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Wealth Transfer

From handing down a business you’ve painstakingly built, to passing along an estate that will fund the aspirations of generations to come, or providing an endowment to a beloved charity, wealth transfer comes in many shapes and forms. Our capable and experienced team can assist you with your estate and legacy planning, including helping you to optimize your assets, potentially minimize tax implications and determine the course most appropriate to your situation. In addition, we can help you select effective vehicles to implement your plans.

Business Succession Plan

A business succession plan helps address and resolve many important considerations – Should you transfer ownership to family members or employees or perhaps an outside party? Do you have an orderly plan in place in the event of an incapacitating health event or death? How can you take money out of the business in a tax-efficient manner? We can help you answer these important questions – and others – and smooth the transition by building a solid business succession plan.

A 360-Degree View: Dan

This 63-year old businessman owns 100% interest in his $10 million company. Even though he had a will that would divide his estate into equal shares between his two sons and one daughter, he did not have a buy-sell agreement in place for his business. His oldest son and daughter work in the business, while his other son is a research physician.

Dan’s eldest son believed it was his “birthright” to take over and run the business at Dan’s retirement, but Dan knew this would not work because his son is not the savvy businessman he believes himself to be. To keep the business in the family, Dan’s daughter was the only potential family management successor. Dan feared, however, that she does not have the fortitude to run the business, but wanted her to at least try her hand at it.

Dan’s 360 WMG financial advisor identified professionals at the firm who could help him facilitate the transfer of ownership in a manner different than the transfer of management. This process included involving outside legal counsel who drafted business transfer documents that included both gifting company interest and purchasing company interest by the children. The value of the stock was inhibited by the use of a family partnership agreement to help control and influence management of the company on a go–forward basis.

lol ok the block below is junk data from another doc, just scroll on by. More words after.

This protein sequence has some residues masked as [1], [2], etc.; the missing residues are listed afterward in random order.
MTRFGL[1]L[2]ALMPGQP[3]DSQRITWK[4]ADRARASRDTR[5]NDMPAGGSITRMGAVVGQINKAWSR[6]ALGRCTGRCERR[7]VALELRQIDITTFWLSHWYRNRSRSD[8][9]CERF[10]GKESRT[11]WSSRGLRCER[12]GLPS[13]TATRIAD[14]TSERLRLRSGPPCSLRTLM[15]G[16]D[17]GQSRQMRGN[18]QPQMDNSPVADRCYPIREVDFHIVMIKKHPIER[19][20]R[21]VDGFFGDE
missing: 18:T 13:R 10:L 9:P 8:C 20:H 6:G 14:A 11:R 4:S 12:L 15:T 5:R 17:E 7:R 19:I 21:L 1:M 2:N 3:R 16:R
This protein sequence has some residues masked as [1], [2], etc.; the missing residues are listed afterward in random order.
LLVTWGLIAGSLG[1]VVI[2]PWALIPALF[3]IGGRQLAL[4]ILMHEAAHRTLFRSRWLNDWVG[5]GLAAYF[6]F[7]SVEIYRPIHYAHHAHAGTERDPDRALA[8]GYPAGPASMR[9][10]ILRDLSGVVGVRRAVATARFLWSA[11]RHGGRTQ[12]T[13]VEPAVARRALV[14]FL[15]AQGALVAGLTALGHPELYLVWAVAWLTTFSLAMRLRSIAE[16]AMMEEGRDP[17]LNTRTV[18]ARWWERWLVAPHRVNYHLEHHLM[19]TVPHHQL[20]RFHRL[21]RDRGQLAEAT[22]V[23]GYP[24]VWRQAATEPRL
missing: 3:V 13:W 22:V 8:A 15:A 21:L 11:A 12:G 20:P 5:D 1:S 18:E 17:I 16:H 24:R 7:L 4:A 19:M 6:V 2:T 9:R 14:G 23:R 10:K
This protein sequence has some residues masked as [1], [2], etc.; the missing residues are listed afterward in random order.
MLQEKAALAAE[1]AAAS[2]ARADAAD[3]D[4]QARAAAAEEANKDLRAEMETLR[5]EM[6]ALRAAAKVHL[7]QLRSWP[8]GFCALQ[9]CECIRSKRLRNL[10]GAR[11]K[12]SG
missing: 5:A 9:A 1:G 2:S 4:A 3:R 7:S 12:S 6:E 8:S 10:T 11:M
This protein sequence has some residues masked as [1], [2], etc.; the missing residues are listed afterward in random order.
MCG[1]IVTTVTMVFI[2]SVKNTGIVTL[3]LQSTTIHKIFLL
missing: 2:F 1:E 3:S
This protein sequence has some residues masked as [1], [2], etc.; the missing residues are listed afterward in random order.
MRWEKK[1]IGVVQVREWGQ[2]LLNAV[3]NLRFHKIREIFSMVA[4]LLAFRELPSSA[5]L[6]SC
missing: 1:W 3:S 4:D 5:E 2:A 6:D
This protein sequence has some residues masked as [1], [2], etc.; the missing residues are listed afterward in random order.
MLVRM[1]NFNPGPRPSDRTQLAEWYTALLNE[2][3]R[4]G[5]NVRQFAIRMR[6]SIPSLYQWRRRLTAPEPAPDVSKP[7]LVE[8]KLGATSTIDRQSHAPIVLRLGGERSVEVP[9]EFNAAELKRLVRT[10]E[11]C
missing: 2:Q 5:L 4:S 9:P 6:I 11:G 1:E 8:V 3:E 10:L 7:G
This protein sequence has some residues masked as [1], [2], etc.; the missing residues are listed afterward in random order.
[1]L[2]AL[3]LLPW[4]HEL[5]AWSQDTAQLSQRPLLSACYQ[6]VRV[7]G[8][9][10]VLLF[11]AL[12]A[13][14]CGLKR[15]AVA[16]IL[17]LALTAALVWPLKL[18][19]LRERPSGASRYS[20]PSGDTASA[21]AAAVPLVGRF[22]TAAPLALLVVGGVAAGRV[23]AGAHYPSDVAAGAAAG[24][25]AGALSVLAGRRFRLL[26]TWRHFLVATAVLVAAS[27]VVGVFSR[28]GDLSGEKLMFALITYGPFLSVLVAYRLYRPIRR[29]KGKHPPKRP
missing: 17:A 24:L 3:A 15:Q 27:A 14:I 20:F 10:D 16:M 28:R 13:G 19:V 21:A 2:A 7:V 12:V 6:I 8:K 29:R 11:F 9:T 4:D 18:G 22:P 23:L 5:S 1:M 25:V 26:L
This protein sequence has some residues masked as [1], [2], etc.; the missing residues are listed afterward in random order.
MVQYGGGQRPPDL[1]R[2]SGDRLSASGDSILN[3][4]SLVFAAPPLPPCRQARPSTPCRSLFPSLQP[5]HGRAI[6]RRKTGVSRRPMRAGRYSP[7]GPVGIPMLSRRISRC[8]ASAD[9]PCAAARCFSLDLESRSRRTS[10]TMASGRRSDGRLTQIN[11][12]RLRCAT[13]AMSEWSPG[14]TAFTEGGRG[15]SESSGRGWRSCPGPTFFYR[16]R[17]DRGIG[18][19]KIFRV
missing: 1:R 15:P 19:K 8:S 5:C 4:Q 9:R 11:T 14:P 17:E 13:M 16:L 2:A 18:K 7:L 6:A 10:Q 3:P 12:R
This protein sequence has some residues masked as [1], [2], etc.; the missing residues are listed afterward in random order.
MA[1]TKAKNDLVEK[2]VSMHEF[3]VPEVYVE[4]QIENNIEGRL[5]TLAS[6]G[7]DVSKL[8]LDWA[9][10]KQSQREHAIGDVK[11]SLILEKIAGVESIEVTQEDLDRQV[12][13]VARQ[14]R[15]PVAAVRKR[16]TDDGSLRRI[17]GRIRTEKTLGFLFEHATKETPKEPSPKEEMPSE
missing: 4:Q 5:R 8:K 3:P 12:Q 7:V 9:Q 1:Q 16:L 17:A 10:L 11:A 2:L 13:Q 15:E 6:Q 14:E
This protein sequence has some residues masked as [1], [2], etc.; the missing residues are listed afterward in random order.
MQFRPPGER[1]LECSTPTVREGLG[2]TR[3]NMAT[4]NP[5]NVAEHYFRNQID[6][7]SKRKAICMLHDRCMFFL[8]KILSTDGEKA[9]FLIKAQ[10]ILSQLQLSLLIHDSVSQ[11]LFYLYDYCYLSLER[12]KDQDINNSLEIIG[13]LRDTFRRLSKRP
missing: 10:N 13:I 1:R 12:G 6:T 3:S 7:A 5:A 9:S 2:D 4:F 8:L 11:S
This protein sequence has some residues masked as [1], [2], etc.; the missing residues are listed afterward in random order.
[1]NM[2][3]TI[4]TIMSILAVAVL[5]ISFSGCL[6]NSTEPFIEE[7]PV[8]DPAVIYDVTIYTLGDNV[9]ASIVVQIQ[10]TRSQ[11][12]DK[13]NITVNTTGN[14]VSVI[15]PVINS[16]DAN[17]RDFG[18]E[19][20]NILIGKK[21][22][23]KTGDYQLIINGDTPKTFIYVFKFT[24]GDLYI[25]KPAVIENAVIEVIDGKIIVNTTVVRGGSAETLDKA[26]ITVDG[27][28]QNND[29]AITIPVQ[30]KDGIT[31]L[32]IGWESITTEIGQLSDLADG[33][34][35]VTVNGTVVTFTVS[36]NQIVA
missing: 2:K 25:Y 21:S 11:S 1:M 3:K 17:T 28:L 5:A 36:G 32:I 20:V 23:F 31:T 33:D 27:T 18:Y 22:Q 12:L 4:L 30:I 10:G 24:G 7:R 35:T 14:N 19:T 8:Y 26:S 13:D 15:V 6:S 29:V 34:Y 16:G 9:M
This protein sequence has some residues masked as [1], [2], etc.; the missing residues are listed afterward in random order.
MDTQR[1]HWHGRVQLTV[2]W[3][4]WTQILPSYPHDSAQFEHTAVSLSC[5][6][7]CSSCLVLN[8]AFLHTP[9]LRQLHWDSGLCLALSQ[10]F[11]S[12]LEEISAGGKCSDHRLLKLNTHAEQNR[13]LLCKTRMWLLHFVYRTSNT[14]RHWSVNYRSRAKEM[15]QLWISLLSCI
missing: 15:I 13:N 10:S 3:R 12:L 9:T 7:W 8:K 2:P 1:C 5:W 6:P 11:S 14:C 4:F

Additionally, it was agreed that Dan should begin the transfer process immediately. To facilitate the process, a family meeting was held, hosted by representatives from our firm and Dan’s attorney. The result of the meeting was a plan that elevated Dan’s daughter to leadership level within the company so that Dan can work closely with her over the next three years to prepare her to succeed him.

What’s your view?

This case study is for illustrative purposes only. Individual cases will vary. Any information is not a complete summary or statement of all available data necessary for making an investment decision and does not constitute a recommendation. Prior to making any investment decision, you should consult with your financial advisor about your individual situation.


Distribution of Wealth at Death

Whether it’s providing income for a spouse, educating children or grandchildren or leaving money to your favorite charity, proper estate planning can help ensure that your assets accumulated over your lifetime are preserved for the use you have intended. We can offer financial strategies designed to efficiently manage the transfer of wealth from one generation to the next, and mitigate related tax issues.

A 360-Degree View: Tom and Elizabeth

This financially successful couple has an estimated net worth of $8 million and four adult children. The vast majority of their real estate and personal assets were titled JTWROS. Each has life insurance and a retirement plan that lists the other as beneficiary. Their wills were updated eight years ago and provided all assets to the surviving spouse, should they survive. If not, assets were to go in equal shares to the children.